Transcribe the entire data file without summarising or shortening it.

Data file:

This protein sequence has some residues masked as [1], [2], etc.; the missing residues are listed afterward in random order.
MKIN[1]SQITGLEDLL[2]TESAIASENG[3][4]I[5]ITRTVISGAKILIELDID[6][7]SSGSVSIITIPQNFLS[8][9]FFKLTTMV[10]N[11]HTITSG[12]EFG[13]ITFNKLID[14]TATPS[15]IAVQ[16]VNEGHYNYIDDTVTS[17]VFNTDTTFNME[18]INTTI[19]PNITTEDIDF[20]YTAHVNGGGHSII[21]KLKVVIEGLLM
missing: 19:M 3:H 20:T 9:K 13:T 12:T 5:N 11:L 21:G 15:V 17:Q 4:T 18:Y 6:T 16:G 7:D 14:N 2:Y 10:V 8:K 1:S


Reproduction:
This protein sequence has some residues masked as [1], [2], etc.; the missing residues are listed afterward in random order.
MKIN[1]SQITGLEDLL[2]TESAIASENG[3][4]I[5]ITRTVISGAKILIELDID[6][7]SSGSVSIITIPQNFLS[8][9]FFKLTTMV[10]N[11]HTITSG[12]EFG[13]ITFNKLID[14]TATPS[15]IAVQ[16]VNEGHYNYIDDTVTS[17]VFNTDTTFNME[18]INTTI[19]PNITTEDIDF[20]YTAHVNGGGHSII[21]KLKVVIEGLLM
missing: 19:M 3:H 20:T 9:K 13:T 12:T 5:N 11:L 21:G 15:V 17:Q 4:T 18:Y 6:T 16:G 7:D 14:N 2:Y 10:V 8:K 1:S